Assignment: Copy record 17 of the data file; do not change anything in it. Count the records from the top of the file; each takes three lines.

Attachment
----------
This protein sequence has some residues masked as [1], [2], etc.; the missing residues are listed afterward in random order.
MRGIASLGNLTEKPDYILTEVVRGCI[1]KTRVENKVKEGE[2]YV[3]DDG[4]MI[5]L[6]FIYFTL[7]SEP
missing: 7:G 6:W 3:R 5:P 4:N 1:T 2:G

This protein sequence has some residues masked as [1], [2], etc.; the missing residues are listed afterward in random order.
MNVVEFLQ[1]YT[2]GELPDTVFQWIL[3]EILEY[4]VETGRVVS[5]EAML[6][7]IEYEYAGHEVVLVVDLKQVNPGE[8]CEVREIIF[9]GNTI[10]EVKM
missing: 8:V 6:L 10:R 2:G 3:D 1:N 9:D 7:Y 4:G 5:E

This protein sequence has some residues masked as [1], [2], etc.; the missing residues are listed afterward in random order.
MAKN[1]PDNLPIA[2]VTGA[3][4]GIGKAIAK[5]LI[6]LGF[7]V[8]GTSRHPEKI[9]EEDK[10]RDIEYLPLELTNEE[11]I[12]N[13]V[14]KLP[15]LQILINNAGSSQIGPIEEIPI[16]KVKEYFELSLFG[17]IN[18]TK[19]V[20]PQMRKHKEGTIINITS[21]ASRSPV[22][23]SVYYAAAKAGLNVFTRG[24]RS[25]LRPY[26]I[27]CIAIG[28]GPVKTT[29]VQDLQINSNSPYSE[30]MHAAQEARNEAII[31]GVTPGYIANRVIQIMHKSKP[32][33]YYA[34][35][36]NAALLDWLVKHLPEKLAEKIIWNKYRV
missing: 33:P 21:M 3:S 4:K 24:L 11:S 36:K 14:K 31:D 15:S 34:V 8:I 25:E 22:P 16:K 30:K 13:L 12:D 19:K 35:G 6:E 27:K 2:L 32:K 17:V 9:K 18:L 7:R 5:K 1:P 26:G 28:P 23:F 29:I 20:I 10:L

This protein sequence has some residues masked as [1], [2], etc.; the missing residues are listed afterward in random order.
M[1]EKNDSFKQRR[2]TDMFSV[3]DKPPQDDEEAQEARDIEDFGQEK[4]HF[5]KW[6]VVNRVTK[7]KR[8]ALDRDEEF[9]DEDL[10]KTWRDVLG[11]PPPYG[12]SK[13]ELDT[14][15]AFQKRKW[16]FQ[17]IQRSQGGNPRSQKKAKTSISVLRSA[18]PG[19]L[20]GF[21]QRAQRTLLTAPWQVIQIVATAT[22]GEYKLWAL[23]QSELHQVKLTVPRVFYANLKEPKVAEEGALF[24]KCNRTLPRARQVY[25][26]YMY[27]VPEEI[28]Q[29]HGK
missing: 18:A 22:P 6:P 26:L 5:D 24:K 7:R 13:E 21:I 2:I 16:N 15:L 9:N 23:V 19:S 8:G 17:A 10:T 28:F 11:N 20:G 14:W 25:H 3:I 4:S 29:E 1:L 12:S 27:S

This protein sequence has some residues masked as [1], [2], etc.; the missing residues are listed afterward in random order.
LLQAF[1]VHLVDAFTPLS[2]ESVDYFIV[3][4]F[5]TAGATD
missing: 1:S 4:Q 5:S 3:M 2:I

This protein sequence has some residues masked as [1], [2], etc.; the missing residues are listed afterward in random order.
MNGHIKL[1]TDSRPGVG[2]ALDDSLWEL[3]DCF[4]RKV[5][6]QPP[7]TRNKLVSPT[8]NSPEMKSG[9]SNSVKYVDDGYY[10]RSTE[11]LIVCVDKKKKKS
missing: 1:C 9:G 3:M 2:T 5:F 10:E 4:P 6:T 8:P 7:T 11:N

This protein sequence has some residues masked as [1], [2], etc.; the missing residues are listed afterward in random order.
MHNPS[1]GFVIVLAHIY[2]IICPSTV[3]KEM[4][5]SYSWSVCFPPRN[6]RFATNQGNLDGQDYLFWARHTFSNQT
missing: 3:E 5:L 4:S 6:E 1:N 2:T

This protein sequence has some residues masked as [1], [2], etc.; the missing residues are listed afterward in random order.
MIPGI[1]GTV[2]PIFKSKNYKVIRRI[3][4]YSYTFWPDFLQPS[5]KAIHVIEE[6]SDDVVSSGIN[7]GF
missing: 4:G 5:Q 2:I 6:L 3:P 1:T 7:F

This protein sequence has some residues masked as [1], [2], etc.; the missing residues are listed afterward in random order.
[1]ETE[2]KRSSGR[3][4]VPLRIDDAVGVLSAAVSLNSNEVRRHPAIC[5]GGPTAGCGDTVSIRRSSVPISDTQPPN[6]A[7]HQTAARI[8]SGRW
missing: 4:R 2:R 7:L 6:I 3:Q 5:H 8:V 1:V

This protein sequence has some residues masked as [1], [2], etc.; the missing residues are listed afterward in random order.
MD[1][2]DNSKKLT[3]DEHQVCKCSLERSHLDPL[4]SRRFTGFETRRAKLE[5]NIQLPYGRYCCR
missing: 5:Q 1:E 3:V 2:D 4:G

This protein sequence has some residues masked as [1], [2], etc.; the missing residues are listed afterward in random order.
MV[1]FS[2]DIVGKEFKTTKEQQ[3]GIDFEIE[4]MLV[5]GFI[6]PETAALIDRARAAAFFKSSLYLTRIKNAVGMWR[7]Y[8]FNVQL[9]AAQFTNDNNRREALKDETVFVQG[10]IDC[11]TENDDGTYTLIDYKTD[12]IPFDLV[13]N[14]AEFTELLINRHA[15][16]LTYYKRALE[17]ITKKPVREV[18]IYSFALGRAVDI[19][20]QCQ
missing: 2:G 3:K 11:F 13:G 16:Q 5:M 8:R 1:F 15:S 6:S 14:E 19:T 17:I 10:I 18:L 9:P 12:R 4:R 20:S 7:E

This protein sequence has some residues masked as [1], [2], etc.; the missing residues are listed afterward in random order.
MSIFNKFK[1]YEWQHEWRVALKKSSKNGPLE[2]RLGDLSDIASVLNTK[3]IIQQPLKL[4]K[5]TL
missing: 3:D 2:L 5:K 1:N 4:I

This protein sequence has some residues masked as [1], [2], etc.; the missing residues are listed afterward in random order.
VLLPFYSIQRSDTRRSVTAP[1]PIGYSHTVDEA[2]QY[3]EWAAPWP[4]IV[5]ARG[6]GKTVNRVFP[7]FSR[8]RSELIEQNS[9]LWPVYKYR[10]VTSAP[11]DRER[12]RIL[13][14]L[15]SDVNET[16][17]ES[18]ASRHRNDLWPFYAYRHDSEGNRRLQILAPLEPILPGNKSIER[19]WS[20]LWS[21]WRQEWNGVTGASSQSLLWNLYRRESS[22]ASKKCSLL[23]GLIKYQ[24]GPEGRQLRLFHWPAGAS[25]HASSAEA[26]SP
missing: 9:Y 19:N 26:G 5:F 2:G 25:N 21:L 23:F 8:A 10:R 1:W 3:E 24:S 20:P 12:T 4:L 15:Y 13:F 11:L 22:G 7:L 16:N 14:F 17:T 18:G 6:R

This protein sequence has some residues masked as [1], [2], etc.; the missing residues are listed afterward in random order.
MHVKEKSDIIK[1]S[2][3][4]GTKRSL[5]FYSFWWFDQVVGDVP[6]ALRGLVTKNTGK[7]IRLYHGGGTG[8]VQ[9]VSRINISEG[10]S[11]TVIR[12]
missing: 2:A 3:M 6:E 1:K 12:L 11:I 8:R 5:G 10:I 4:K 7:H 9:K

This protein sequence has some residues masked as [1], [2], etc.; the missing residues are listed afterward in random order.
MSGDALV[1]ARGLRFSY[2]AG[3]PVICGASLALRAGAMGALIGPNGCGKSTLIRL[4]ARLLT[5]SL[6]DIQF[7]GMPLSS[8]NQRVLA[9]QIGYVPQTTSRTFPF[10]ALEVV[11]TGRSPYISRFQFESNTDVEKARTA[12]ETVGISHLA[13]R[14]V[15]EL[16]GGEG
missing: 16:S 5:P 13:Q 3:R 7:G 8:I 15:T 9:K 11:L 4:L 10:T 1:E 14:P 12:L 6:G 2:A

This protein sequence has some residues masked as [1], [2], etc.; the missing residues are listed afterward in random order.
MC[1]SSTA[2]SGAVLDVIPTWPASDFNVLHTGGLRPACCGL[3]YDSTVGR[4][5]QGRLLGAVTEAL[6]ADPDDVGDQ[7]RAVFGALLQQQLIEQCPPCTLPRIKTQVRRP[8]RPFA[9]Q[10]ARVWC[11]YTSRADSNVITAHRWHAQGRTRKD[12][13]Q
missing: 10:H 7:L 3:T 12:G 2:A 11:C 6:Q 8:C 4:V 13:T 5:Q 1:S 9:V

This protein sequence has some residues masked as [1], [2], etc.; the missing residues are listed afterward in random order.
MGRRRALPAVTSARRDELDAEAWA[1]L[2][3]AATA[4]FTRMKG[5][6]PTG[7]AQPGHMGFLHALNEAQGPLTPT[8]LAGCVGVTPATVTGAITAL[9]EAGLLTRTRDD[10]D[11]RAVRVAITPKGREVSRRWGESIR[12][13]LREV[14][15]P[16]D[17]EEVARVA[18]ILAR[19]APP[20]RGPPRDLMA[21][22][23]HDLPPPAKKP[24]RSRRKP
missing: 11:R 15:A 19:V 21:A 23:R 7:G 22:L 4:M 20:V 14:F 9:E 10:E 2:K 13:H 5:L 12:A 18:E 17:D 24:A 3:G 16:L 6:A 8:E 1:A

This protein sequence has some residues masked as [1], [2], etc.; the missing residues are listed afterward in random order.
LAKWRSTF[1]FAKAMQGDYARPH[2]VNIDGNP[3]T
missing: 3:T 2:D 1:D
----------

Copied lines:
This protein sequence has some residues masked as [1], [2], etc.; the missing residues are listed afterward in random order.
MGRRRALPAVTSARRDELDAEAWA[1]L[2][3]AATA[4]FTRMKG[5][6]PTG[7]AQPGHMGFLHALNEAQGPLTPT[8]LAGCVGVTPATVTGAITAL[9]EAGLLTRTRDD[10]D[11]RAVRVAITPKGREVSRRWGESIR[12][13]LREV[14][15]P[16]D[17]EEVARVA[18]ILAR[19]APP[20]RGPPRDLMA[21][22][23]HDLPPPAKKP[24]RSRRKP
missing: 11:R 15:A 19:V 21:A 23:R 7:G 22:L 4:M 20:V 14:F 9:E 10:E 2:K 13:H 5:L 12:A 18:E 17:D 24:A 3:G 16:L 6:A 8:E 1:A